Persuasion and self in Rapa Nui poetry
Rapa Nui (Easter Island, Chile) poetry allows us to understand how lived beliefs can be central to the realization of the individual self in community. In this paper, we focus on the poetry of Mata-U’iroa Atan, a Rapa Nui poet who characterizes his political project as walking to fly like a bird. His poem Ki Te Reva (‘To the Flag’) exemplifies a particular form of corporeal consciousness leading to a project of political persuasion. His poems are written in Rapa Nui, an indigenous Polynesian language and draw attention to sociolinguistic and historical “disjunctures” (Meek, 2010) in contemporary Rapa Nui community life. We argue that lived beliefs are produced by corporeal consciousness, and verbal art can be central to the mobilization of lived beliefs in the process of persuasion for emancipatory praxis. Poetry can give people an imagination, and this imagination is constitutive of a kind of truth underlying political projects.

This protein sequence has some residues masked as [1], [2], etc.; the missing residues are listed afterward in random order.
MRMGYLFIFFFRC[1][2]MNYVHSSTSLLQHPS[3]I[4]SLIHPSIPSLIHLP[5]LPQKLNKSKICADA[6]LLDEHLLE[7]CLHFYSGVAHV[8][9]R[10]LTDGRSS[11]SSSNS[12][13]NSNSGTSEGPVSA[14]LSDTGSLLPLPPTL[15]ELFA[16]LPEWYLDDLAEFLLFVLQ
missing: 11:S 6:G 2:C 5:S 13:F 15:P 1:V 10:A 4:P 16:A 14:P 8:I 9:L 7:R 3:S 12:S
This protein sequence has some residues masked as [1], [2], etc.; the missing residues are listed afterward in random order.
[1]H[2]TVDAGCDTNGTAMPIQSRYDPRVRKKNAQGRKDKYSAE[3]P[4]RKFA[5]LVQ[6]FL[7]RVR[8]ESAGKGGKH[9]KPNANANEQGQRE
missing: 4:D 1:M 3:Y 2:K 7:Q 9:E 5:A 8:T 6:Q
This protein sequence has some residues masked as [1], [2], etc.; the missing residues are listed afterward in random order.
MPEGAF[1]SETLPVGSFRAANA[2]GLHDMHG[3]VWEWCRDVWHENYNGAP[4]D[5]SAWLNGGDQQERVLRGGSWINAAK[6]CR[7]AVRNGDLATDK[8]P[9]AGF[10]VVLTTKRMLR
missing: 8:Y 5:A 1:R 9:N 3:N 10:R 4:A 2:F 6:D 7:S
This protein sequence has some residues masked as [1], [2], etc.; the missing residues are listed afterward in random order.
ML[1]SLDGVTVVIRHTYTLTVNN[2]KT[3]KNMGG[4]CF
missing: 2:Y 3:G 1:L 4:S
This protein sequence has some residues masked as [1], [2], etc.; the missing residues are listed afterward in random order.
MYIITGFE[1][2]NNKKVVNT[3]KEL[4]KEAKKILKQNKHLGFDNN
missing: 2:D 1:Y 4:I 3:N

- 2.Normative and lived beliefs and their work of persuasion
- 3.“Walking to fly in freedom”: Emancipatory praxis and lived beliefs
- 4.Conclusion: Lived beliefs, disjunctures, and emancipatory praxis
Published online: 11 April 2022
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